The Primary Source Analysis Tool is a creation of the Library of Congress that can help your genealogy research.
LC’s Primary Source Analysis Tool was originally designed to help teachers enliven history for their students using historical documents. The exercises built into the Primary Source Analysis Tool can also be helpful for genealogy research, encouraging you to look at family primary source photos or documents with a fresh perspective.
For genealogical purposes, it helps to use the Primary Source Analysis Tool on your family primary sources with other genealogist friends or groups. Or you can think of yourself as both the teacher and the student as you work through the questions.
The Library of Congress exercise is as follows:
Using Primary Sources
Primary sources are the raw materials of history — original documents and objects which were created at the time under study. They are different from secondary sources, accounts or interpretations of events created by someone without firsthand experience.
Examining primary sources gives
studentsgenealogists a powerful sense of history and the complexity of the past. Helping studentsgenealogists analyze primary sources can also guide them toward higher-order thinking and better critical thinking and analysis skills.
Before you begin:
- Choose at least two or three primary sources that support the learning objectives and are accessible to
- Consider how
studentsgenealogists can compare these items to other primary and secondary sources.
- Identify an analysis tool or guiding questions that
studentsgenealogists will use to analyze the primary sources
studentsgenealogists with primary sources.
students’genealogists’ prior knowledge of the topic.
studentsgenealogists to closely observe each primary source.
- Who created this primary source?
- When was it created?
- Where does your eye go first?
studentsgenealogists see key details.
- What do you see that you didn’t expect?
- What powerful words and ideas are expressed?
studentsgenealogists to think about their personal response to the source.
- What feelings and thoughts does the primary source trigger in you?
- What questions does it raise?
studentsgenealogists to speculate about each source, its creator, and its context.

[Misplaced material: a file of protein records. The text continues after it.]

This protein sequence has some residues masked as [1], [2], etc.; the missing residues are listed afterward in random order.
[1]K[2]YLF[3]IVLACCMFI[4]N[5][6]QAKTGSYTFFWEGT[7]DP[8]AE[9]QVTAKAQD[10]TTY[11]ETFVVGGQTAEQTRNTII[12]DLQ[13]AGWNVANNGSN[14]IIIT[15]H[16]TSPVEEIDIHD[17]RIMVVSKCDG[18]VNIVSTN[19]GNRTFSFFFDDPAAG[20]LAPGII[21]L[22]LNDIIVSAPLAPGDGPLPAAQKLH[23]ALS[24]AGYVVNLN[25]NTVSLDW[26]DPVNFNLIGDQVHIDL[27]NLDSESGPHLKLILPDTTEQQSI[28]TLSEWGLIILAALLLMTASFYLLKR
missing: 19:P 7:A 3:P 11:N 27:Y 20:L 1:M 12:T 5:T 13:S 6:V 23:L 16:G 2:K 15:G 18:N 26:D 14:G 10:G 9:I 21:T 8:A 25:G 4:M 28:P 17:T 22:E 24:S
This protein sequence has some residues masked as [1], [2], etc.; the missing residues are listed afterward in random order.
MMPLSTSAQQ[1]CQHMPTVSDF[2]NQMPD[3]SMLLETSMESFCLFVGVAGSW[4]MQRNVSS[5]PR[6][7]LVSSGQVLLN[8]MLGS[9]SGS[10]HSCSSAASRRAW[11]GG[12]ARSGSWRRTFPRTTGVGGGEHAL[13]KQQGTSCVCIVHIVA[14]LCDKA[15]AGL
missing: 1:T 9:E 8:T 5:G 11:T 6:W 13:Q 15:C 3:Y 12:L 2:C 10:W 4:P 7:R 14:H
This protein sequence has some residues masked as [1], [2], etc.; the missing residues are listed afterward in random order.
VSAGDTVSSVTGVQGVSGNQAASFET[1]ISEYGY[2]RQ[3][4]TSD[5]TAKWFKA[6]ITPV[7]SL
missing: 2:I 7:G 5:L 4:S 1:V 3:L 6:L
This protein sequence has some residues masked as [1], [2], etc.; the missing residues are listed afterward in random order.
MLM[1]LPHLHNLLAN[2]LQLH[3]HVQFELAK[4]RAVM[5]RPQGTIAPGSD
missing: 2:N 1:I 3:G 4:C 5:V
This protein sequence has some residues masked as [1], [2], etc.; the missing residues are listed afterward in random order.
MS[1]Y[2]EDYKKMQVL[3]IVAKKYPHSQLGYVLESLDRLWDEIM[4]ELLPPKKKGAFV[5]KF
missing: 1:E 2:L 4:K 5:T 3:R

- What was happening during this time period?
- What was the creator’s purpose in making this primary source?
- What does the creator do to get his or her point across?
- What was this primary source’s audience?
- What biases or stereotypes do you see?
Ask if this source agrees with other primary sources, or with what the
studentgenealogist already knows.
studentsgenealogists to test their assumptions about the past.
studentsgenealogists to find other primary or secondary sources that offer support or contradiction.
3. Assess how
studentsgenealogists apply critical thinking and analysis skills to primary sources.
studentsgenealogists summarize what they’ve learned.
- Ask for reasons and specific evidence to support their conclusions.
studentsgenealogists identify questions for further investigation, and develop strategies for how they might answer them.
Analysis tools and thematic primary source sets from the Library offer entry points to many topics.
Click on this link to learn more about the Primary Source Analysis Tool from the Library of Congress. And click here to download the worksheet for the Primary Source Analysis Tool.
Interesting post using Library of Congress perspective.
But for genealogists, ~sources~ may be original record, derivative record or authored narrative. Each source may have at least one type of ~information~: first-hand (primary), second-hand (secondary) or nature undetermined.
Yes there are many kinds of sources for genealogy research. I think this tool explicitly focussing on primary sources is helpful.